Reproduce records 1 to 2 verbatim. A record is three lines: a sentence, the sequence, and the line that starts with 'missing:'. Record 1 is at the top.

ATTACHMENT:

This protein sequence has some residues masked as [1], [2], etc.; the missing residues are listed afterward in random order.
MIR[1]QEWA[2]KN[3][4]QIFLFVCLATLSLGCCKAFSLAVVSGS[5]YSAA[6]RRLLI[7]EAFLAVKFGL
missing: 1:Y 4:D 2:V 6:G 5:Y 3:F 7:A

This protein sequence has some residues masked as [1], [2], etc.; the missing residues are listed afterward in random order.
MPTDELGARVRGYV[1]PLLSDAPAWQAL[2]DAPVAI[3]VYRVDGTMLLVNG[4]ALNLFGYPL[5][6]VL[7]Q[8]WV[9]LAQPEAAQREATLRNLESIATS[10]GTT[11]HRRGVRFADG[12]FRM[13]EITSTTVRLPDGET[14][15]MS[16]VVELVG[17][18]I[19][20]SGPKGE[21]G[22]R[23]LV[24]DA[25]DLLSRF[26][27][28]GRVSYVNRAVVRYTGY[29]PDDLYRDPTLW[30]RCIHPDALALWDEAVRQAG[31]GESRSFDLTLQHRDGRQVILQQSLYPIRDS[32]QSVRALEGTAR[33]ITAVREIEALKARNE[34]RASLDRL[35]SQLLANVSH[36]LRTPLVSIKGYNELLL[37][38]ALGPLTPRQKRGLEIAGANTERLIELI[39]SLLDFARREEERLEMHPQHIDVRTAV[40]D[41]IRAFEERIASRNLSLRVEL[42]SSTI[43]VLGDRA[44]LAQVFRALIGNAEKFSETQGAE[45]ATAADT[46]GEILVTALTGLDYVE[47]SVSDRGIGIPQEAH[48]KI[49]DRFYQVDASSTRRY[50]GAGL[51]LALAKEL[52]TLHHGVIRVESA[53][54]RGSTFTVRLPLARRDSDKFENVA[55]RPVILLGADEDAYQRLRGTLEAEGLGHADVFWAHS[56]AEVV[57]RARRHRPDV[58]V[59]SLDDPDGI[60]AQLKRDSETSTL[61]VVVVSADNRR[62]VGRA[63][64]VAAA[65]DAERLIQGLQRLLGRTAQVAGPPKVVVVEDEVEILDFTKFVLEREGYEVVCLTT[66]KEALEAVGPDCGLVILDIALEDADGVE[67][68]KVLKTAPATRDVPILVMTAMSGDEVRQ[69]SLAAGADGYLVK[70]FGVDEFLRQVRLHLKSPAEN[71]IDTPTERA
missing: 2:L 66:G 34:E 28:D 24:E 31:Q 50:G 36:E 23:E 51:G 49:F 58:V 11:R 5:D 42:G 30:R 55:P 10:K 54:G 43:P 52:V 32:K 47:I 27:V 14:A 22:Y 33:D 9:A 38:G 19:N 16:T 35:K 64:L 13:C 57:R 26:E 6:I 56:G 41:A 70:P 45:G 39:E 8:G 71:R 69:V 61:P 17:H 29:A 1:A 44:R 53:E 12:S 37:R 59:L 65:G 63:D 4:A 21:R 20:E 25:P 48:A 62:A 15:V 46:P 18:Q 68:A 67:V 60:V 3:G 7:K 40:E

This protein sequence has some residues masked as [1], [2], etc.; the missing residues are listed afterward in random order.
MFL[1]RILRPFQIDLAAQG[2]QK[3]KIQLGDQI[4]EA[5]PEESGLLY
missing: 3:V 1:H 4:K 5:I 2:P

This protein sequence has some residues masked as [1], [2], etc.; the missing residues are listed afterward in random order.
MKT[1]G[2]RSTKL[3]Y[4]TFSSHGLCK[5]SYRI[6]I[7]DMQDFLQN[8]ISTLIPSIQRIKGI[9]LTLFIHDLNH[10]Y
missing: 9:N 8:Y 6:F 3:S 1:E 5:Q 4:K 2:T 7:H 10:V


This protein sequence has some residues masked as [1], [2], etc.; the missing residues are listed afterward in random order.
MIR[1]QEWA[2]KN[3][4]QIFLFVCLATLSLGCCKAFSLAVVSGS[5]YSAA[6]RRLLI[7]EAFLAVKFGL
missing: 1:Y 4:D 2:V 6:G 5:Y 3:F 7:A

This protein sequence has some residues masked as [1], [2], etc.; the missing residues are listed afterward in random order.
MPTDELGARVRGYV[1]PLLSDAPAWQAL[2]DAPVAI[3]VYRVDGTMLLVNG[4]ALNLFGYPL[5][6]VL[7]Q[8]WV[9]LAQPEAAQREATLRNLESIATS[10]GTT[11]HRRGVRFADG[12]FRM[13]EITSTTVRLPDGET[14][15]MS[16]VVELVG[17][18]I[19][20]SGPKGE[21]G[22]R[23]LV[24]DA[25]DLLSRF[26][27][28]GRVSYVNRAVVRYTGY[29]PDDLYRDPTLW[30]RCIHPDALALWDEAVRQAG[31]GESRSFDLTLQHRDGRQVILQQSLYPIRDS[32]QSVRALEGTAR[33]ITAVREIEALKARNE[34]RASLDRL[35]SQLLANVSH[36]LRTPLVSIKGYNELLL[37][38]ALGPLTPRQKRGLEIAGANTERLIELI[39]SLLDFARREEERLEMHPQHIDVRTAV[40]D[41]IRAFEERIASRNLSLRVEL[42]SSTI[43]VLGDRA[44]LAQVFRALIGNAEKFSETQGAE[45]ATAADT[46]GEILVTALTGLDYVE[47]SVSDRGIGIPQEAH[48]KI[49]DRFYQVDASSTRRY[50]GAGL[51]LALAKEL[52]TLHHGVIRVESA[53][54]RGSTFTVRLPLARRDSDKFENVA[55]RPVILLGADEDAYQRLRGTLEAEGLGHADVFWAHS[56]AEVV[57]RARRHRPDV[58]V[59]SLDDPDGI[60]AQLKRDSETSTL[61]VVVVSADNRR[62]VGRA[63][64]VAAA[65]DAERLIQGLQRLLGRTAQVAGPPKVVVVEDEVEILDFTKFVLEREGYEVVCLTT[66]KEALEAVGPDCGLVILDIALEDADGVE[67][68]KVLKTAPATRDVPILVMTAMSGDEVRQ[69]SLAAGADGYLVK[70]FGVDEFLRQVRLHLKSPAEN[71]IDTPTERA
missing: 2:L 66:G 34:E 28:D 24:E 31:Q 50:G 36:E 23:E 51:G 49:F 58:V 11:R 5:D 42:G 30:R 55:P 10:K 54:G 43:P 52:V 32:K 47:I 27:V 14:A 22:Y 33:D 9:A 38:G 19:N 16:T 35:K 64:L 13:C 57:R 26:E 6:I 56:G 41:A 70:P 45:G 39:E 8:G 71:R 69:V 61:P 17:H 29:A 1:A 44:R 53:E 12:S 37:R 59:L 65:G 63:D 4:A 21:R 20:E 25:P 48:A 62:A 15:V 46:P 18:Q 68:A 67:V 60:V 3:G 7:K 40:E